As discussed in the post that began this series on Intellectual Property, a Trademark is a distinctive design, picture, emblem, logo or wording (or combination) affixed to goods for sale to identify the manufacturer as the source of the product. When a Trademark is used to identify services, it is usually called a Service Mark. A Trademark owner may be an individual, business organization, or any other legal entity. Trademarks are located on packages, labels, vouchers, or on the product itself. Often, you will see Trademarks designated by one of the following three emblems: ™, ℠, and ®.
Selecting a Name or Logo to Trademark
Now that you are comfortable with what a Trademark is, let’s talk about how to choose designs, pictures, emblems, logos, or wording that you may want to Trademark. Entrepreneurs run into issues when they get excited by a name or logo only to find out that that name or logo is already taken. Before becoming too enamored with any name or logo, you need to check on the United States Patent and Trademark (USPTO) website (www.uspto.gov), to see if is already taken. If it is taken, especially if it is by someone in the same industry, you will want to move on and keep doing this process until you land upon a name or logo that you like and is not already taken.
A Trademark must also pass two more tests: it cannot be descriptive and it cannot cause there to be a likelihood of confusion. For example, a problematic descriptive Trademark would occur in the following case: nose paper would be descriptive of tissues and therefore could not be a Trademark for a tissue product. Likelihood of confusion occurs when a name or logo are close enough to an existing name or logo such that a consumer would be confused when trying to decipher which product is which. It is always a good idea when conducting a Trademark Search to look for Trademarks that are similar to the name or logo you would like to use to ensure that you do not select a name or logo that would create a likelihood of confusion with an existing Trademark.
Once you have your name or logo, get a move on to Trademark your name or logo before anyone else has the chance. Recently, I was speaking with a founder that had to change their businesses name and all of their already completed branding to a new name with new branding because while they were creating their branding and posting it, another person with a similar idea filed for and received a Trademark for the name of the company. The founder expressed her regret that they did not file for the Trademark right away, before they spent hundreds of dollars on branded products and a website name that the company cannot use. Learn a lesson from this founder, and complete your Trademark right away. It will ultimately be worth the cost.
When applying for a Trademark you may apply either before you begin using the Trademark or you may apply after you begin using the Trademark in commerce. Applying for a Trademark already in commerce is straightforward, and only one application is needed. Thereafter, a Trademark can be granted and enforced immediately. When filing for an Intent to Use Trademark, you have 6 months to begin using the Trademark. An extension may be filed after 6 months and the Intent to Use Trademark may be extended a total of 5 times (for 3 years total). If the Trademark is not used within this time, it will return to the public domain and can be used by anyone.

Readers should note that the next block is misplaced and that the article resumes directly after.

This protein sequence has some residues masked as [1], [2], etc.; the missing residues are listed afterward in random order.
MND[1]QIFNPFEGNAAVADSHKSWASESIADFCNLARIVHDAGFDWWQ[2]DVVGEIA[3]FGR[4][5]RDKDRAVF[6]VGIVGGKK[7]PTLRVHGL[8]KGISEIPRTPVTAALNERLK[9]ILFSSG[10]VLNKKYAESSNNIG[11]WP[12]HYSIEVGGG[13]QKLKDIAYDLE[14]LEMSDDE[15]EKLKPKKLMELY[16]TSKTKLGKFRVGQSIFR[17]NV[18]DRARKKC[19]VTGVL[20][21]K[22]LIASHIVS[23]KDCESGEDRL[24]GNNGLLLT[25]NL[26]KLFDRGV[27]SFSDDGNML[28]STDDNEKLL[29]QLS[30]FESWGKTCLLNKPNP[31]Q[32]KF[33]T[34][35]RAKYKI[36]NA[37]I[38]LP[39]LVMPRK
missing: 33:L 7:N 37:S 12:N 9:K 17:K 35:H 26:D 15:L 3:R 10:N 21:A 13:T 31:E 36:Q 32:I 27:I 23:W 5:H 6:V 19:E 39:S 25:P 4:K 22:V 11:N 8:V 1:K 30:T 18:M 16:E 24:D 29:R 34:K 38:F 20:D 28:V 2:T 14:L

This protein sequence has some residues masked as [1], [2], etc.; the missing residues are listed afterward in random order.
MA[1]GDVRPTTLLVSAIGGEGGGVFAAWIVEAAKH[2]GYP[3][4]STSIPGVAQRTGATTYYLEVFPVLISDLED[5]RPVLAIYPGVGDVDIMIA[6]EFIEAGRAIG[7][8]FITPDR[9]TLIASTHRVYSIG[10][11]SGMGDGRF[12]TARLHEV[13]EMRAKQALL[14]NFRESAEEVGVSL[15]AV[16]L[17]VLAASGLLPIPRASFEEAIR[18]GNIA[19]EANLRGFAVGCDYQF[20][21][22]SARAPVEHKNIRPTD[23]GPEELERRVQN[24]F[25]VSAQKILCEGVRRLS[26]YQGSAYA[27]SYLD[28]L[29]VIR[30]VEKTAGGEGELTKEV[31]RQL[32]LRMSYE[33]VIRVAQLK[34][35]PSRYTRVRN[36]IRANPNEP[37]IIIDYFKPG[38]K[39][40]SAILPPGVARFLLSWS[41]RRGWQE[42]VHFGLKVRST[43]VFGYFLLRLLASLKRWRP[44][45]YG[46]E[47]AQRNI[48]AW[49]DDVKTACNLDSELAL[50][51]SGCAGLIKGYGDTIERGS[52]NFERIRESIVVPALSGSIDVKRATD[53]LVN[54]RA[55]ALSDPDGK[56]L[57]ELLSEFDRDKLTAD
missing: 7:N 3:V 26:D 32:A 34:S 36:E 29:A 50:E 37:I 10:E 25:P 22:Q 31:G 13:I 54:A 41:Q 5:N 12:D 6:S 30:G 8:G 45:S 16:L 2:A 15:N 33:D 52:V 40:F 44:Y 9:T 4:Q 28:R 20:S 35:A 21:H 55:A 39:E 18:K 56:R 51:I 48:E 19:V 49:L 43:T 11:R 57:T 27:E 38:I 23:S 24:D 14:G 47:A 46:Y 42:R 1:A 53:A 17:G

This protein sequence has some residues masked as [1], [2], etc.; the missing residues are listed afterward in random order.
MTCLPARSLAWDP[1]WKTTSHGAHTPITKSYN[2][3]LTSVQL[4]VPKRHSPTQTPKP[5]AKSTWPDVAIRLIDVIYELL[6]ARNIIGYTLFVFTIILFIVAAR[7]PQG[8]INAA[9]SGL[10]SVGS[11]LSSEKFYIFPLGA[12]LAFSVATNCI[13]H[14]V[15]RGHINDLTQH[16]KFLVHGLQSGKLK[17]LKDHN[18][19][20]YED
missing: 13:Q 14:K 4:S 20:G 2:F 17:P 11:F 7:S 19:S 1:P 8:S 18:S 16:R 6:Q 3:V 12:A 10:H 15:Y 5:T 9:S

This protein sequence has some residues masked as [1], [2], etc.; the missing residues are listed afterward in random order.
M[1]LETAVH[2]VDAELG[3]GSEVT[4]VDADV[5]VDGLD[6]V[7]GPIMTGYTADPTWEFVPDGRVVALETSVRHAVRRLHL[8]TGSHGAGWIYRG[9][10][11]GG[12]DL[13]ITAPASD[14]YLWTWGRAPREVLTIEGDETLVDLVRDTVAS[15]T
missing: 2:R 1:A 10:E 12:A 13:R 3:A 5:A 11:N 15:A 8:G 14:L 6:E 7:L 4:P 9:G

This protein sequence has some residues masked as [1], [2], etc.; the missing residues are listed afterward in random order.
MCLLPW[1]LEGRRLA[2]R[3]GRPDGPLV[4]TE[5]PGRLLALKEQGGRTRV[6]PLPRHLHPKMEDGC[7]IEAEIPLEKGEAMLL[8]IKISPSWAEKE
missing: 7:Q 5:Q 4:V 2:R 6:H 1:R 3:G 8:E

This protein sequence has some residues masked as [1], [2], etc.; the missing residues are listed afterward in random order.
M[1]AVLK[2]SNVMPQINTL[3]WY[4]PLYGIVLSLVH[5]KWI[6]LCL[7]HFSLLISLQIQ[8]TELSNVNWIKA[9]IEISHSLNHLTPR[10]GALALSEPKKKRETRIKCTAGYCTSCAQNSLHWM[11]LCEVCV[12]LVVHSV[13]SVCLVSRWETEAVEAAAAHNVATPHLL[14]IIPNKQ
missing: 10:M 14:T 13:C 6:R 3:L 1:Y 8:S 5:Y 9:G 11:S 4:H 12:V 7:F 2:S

Trademarks rights must be maintained through actual lawful use of the Trademark after it is registered. A Trademark owner will need to renew the Trademark every 5 years and during that renewal it must show that the Trademark is in use. A Trademark owner must enforce its right by challenging any infringement of its Trademark, unless the Trademark owner can show that the infringement was minor and inconsequential. Enforcement would entail sending a cease and desist letter to whomever is illegally using the Trademark, and if this fails to result in the removal of the illegally used Trademark, the owner of the Trademark may have to begin a court proceeding against the infringer.
Ultimately, Trademark Law is intended for consumer protection by preventing the public from being misled as to the origin or quality of a product or service. This benefits the Trademark Owner by preventing others from trying to cash in by using the same or similar mark on their product in order to sell based on the false idea that it is actually the product of the real Trademark Owner.
Entrepreneurs should take advantage of Trademark law so they become the beneficiaries of all the benefits that accrue as a brand is built around the Trademarked name or logo they select.
Are you still confused about Trademark?
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Author: Aimee Haynes
I motivate, I blog, I listen, I give advice, I help, I create, I work with others, I stand my ground when needed, and I am always open to new ideas. In addition to the qualities that define me most, I'm also a Corporate Law attorney working with entrepreneurs, creatives, and small businesses to help them achieve success..